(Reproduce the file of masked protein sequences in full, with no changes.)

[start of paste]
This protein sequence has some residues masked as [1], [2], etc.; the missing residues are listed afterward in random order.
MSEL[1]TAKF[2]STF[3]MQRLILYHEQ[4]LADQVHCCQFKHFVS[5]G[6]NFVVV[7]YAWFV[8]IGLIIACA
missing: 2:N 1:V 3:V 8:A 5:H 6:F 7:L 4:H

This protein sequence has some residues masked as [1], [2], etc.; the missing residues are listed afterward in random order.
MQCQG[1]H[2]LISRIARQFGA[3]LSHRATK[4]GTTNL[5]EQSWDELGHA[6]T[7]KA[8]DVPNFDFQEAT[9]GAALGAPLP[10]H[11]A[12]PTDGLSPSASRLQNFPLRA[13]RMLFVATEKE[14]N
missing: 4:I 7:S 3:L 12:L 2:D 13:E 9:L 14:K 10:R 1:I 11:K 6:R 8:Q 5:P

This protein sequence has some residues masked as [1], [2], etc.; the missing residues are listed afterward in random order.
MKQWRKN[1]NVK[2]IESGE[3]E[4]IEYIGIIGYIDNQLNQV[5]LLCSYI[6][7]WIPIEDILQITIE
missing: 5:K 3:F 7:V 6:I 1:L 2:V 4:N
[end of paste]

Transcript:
This protein sequence has some residues masked as [1], [2], etc.; the missing residues are listed afterward in random order.
MSEL[1]TAKF[2]STF[3]MQRLILYHEQ[4]LADQVHCCQFKHFVS[5]G[6]NFVVV[7]YAWFV[8]IGLIIACA
missing: 2:N 1:V 3:V 8:A 5:H 6:F 7:L 4:H

This protein sequence has some residues masked as [1], [2], etc.; the missing residues are listed afterward in random order.
MQCQG[1]H[2]LISRIARQFGA[3]LSHRATK[4]GTTNL[5]EQSWDELGHA[6]T[7]KA[8]DVPNFDFQEAT[9]GAALGAPLP[10]H[11]A[12]PTDGLSPSASRLQNFPLRA[13]RMLFVATEKE[14]N
missing: 4:I 7:S 3:L 12:L 2:D 13:E 9:L 14:K 10:R 1:I 11:K 6:R 8:Q 5:P

This protein sequence has some residues masked as [1], [2], etc.; the missing residues are listed afterward in random order.
MKQWRKN[1]NVK[2]IESGE[3]E[4]IEYIGIIGYIDNQLNQV[5]LLCSYI[6][7]WIPIEDILQITIE
missing: 5:K 3:F 7:V 6:I 1:L 2:V 4:N